The problems pile on in #172 as watchdog-come-gadfly Gyrich is roughly manhandled and captured by out-of-the-loop returnee Hawkeye and responds by rescinding the team’s Federal clearances.

Thus handicapped, the heroes are unable to warn other inactive members of the rapidly increasing disappearances as a squad of heavy-hitters rush off to tackle marauding Atlantean maverick Tyrak the Treacherous who is bloodily instigating a ‘Holocaust in New York Harbor!’ (Shooter, Sal Buscema & Klaus Janson)…

Answers to the growing mystery are finally forthcoming in ‘Threshold of Oblivion!’ – plotted by Shooter, with David Michelinie scripting for Sal Buscema & D(iverse) Hands to illustrate.

As the vanishings escalate, the remaining Avengers (Thor, Wasp, Hawkeye and Iron Man), with the assistance of Vance Astro, track down their hidden foe and beam into a cloaked starship to liberate the ‘Captives of the Collector!’ (by Shooter, Bill Mantlo, Dave Wenzel & Marcos)…

After a staggering struggle, the heroes triumph and their old arch-nemesis reveals a shocking truth: he is in fact an Elder of the Universe who foresaw cosmic doom millennia previously and sought to preserve special artefacts and creatures – such as the Avengers – from the slowly approaching apocalypse…

As he reveals that long-anticipated Armageddon is imminent and that he has sent his own daughter Carina to infiltrate The Enemy’s stronghold, the cosmic Noah is instantly obliterated in a devastating blast of energy. The damage however is done, and the entrenched Hierarchies of Creation may well be alerted…

Issue #175 starts the final countdown as ‘The End… and Beginning!’ (Shooter, Michelinie, Wenzel & Marcos) has the amassed ranks of Avengers and Guardians following the clues to Michael even as the new god shares the incredible secret of his apotheosis with Carina. ‘The Destiny Hunt!’ and ‘The Hope… and the Slaughter!’ (Shooter, Wenzel, Marcos & Ricardo Villamonte) then depict the entire army of champions destroyed and resurrected as Michael easily overpowers all opposition but falters at the crucial moment for lack of one fundamental failing…

Despite being somewhat let down by the artwork when the magnificent George Perez gave way to less enthusiastic hands such as Sal Buscema, David Wenzel and Tom Morgan, and cursed by the inability to keep a regular inker (Pablo Marcos, Klaus Janson Ricardo Villamonte and Tom Morgan all pitched in), the sheer scope of the epic plot nevertheless carries this story through to its cataclysmic and fulfilling conclusion. Even Shooter’s reluctant replacement by scripters Dave Michelinie and Bill Mantlo (as his editorial career advanced) couldn’t derail this juggernaut of adventure.

If you want to see what makes Superhero fiction work, and can keep track of nearly two dozen flamboyant characters, this is a fine example of how to make such an unwieldy proposition easily accessible to the new and returning reader.

A few months later Avengers#181 introduced new regular creative team Michelinie & John Byrne – augmented by inker Gene Day – as ‘On the Matter of Heroes!’ sees Agent Gyrich lay down the law and winnow the army of heroes down to a manageable and federally-acceptable seven.

With the Guardians of the Galaxy heading back to the future, Iron Man, Vision, Captain America, Scarlet Witch, Beast and Wasp have to placate Hawkeye after he is rejected in favour of new member The Falcon – parachuted in to conform to government quotas on affirmative action…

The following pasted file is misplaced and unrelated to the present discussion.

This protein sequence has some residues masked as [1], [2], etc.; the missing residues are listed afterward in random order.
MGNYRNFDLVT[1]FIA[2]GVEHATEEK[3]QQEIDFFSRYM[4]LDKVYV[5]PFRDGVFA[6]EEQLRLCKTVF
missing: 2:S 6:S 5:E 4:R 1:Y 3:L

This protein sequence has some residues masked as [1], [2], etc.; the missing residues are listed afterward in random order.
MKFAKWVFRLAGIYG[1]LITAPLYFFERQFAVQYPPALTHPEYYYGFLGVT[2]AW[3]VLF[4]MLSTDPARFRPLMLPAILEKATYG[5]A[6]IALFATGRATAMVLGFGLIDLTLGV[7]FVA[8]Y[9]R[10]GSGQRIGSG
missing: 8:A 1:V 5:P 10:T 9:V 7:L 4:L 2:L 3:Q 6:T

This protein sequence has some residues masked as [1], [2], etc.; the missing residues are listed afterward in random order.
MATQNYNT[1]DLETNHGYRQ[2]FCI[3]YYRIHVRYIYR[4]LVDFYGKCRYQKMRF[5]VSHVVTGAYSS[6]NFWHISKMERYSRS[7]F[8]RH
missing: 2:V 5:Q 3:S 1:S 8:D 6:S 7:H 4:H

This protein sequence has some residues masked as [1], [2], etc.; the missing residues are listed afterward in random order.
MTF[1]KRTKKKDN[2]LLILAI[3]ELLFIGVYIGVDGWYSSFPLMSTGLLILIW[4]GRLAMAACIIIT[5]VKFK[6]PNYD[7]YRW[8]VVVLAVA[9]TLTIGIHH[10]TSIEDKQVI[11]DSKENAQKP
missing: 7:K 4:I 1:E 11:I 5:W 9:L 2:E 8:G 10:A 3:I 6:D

However, before the Guardians finally depart they interact with a few more 20th century centurions beginning with Ms. Marvel in ‘The Woman Who Fell to Earth’ (#23, April 1979 by Chris Claremont, Mike Vosburg & Bruce D. Patterson). When alien conqueror The Faceless One takes over Drydock, crusader-in-crisis Carol Danvers teams up with Vance Astro to expel the invader even though her career as Ms. Marvel is on its last legs…

In Marvel Team-Up #86 (October 1989), undercover Guardians Starhawk, Nikki and Martinex meet Spider-Man to prevent an unscrupulous reporter exposing the mission of the future heroes and publishing the ‘Story of the Year’ (Claremont & Bob McLeod)

Slightly out of chronology – but that’s time travel all over, right? – the remainder of this collection is given over to team-ups with old Guardians ally Ben Grimm, the Fantastic Four’s titanic Thing.

An extended interstellar epic opens in Marvel Two-In-One #61 with ‘The Coming of Her!’ (by Mark Gruenwald, Jerry Bingham & Gene Day) as time-travelling space god Starhawk becomes involved in the birth of a female counterpart to man-made man-god Adam Warlock.

The distaff genetic paragon awakes fully empowered and instantly starts searching for her predecessor, dragging Ben’s girlfriend Alicia Masters and mind goddess Moondragon (a future member of the 21st century Guardians of the Galaxy) across the solar system, arriving where issue #62 observes ‘The Taking of Counter-Earth!’

Hot on their heels Thing and Starhawk catch Her just as the runaway women encounter a severely wounded High Evolutionary and discover the facsimile Earth built by that self-made god has been stolen…

United in mystery, the strange grouping trail the planet out of the galaxy and expose the incredible perpetrators, but Her’s desperate quest to secure her predestined, purpose-grown mate ultimately ends in tragedy as she learns ‘Suffer Not a Warlock to Live!’

Then, from Marvel Two-In-One #69 (November 1980, by Gruenwald, Ralph Macchio, Ron Wilson & Day), ‘Homecoming!’ finds Ben clashing with the still time-displaced Guardians of the Galaxy whilst striving to prevent the end of everything after millennial man Vance Astro endangers all of reality by trying to stop his younger self ever going into space…

This spectacular selection of spectacular star-roving is a non-stop feast of tense suspense, surreal fun, swingeing satire and blockbuster action: another well-tailored, on-target tool to turn curious movie-goers into fans of the comic incarnation and another solid sampling to entice newcomers and charm even the most jaded interstellar Fights ‘n’ Tights fanatic…
© 1977, 1978, 1979, 1980, 2013 Marvel Characters, Inc. All rights reserved.